Planting can be dusty work, but a little housekeeping is in order to protect pollinators this spring. The continued use of insecticidal seed treatments may depend on it.

The problem is planting lubricants such as talc can mix with minute amounts of the insecticides contained within seed treatments. Bees come into the bargain when contaminated dust blows out the planter and lands on a flowering plant. Foraging bees carry the contaminated pollen back to the hive.

This may seem a small and potentially obscure sequence of events, but the seed treatment/talc relationship has fueled a movement that threatens use of neonicotinoid insecticides. Growers in Canada have already seen legislated requirements and restrictions. In the U.S., the EPA has made the re-registration assessments of the benefits and risks of neonicotinoid insecticides a priority because of pollinator health concerns.

Ohio State entomologist Reed Johnson and his fellow researchers spent the spring of 2013 collecting pollen from three bee yards in the Ohio counties of Madison, Union and Clark. As farmers in central Ohio started planting corn coated with the insecticides thiamethoxam and clothianidin, the researchers tracked a telling change in the bee's pollen loads.

     "We did not see those insecticides in the pollen prior to corn planting or after corn planting," Johnson explains. "We only saw them in pollen during corn planting." Many of the insecticide concentrations in the pollen were high enough to cause a bee kill, he adds.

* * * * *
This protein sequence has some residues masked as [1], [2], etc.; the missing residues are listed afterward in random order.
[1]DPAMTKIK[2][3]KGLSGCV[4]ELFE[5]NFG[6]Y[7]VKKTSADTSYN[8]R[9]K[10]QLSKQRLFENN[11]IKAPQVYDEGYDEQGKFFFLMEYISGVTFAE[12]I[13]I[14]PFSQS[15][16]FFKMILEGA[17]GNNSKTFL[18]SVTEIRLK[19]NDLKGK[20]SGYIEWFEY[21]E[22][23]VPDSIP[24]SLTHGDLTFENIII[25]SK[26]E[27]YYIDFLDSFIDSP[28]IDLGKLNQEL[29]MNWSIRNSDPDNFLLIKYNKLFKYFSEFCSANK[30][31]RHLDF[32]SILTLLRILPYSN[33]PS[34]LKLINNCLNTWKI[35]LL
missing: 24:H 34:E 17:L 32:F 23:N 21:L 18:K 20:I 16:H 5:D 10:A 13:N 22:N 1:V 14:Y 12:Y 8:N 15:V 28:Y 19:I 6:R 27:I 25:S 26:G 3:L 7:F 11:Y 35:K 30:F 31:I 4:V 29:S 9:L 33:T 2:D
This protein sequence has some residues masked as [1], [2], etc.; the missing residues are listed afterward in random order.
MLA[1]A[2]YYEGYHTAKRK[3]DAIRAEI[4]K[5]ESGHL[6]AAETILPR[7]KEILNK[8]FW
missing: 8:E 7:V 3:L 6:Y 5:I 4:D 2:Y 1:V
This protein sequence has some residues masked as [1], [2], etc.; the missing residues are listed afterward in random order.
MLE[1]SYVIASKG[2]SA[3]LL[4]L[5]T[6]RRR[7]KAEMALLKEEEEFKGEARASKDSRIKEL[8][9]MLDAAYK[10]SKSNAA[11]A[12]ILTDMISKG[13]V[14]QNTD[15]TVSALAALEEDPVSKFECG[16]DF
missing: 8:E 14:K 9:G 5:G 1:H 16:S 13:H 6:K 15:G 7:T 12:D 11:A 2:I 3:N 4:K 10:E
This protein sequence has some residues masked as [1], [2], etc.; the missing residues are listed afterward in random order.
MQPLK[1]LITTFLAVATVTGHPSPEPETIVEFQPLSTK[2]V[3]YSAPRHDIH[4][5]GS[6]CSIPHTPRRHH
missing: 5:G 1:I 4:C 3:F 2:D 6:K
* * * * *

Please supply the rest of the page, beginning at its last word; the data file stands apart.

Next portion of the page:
Talc and graphite seed lubricants are recommended by many planter manufacturers to reduce friction among seeds and improve planting consistency. Seed needs to move smoothly through the planter, or it won't be placed uniformly within each row.

NEW AGENT. Bayer CropScience is marketing Fluency Agent,a new planter seed lubricant that helps reduce the amount of dust emissions containing the active ingredient in seed treatments during planting. In laboratory test's, the company says Fluency Agent reduces total dust emissions by 90% and reduces the release of active ingredient by 65% compared to talc.

Growers in Canada who use seed lubricants are now required to use Fluency Agent, and the product is also available in the U.S., but not as widely. "Although full commercial details have not yet been finalized, we remain confident that Fluency Agent will be made available to farmers for the 2015 planting season," says Kerry Grossweiler, Bayer SeedGrowth equipment and coatings manager. .

PROVIDING THE PRODUCT. Great Plains Manufacturing, for example, makes the Bayer product available to all of its dealers. However,the bulk of its demand and supply is still with Canadian dealers, says Mike McClure, the product development manager for the company.

    "We are primarily selling the talc and graphite mixture seed lubricant to U.S. dealers," he says.

Farmers who use corn seed from Beck's Hybrids might be surprised to discover their seed already contains Bayer's Fluency Agent, says Jim Herr, Beck's processing, inventory and wholesale manager.

After testing the product last summer, the company found a rate of application that improved the flow and uniformity of planted corn seed just as well as talc, Herr says. Since then, it has·added that rate to every corn hybrid available for sale in 2015 as part of its Escalate seed treatment. The company's not advertising Fluency Agent as a replacement for seed lubricants just yet.

    "We are adding this product,but we're not telling our farmers to refrain from using the normal lubricants that their planter manufacturer suggests," Herr explains. "But we are trying to inform our growers that they are welcome to experiment on their farms without talc. If they're willing, we think it's worthwhile and could save them some time and money, and reduce dust:" 

From the Progressive Farmer mid February Special issue 2015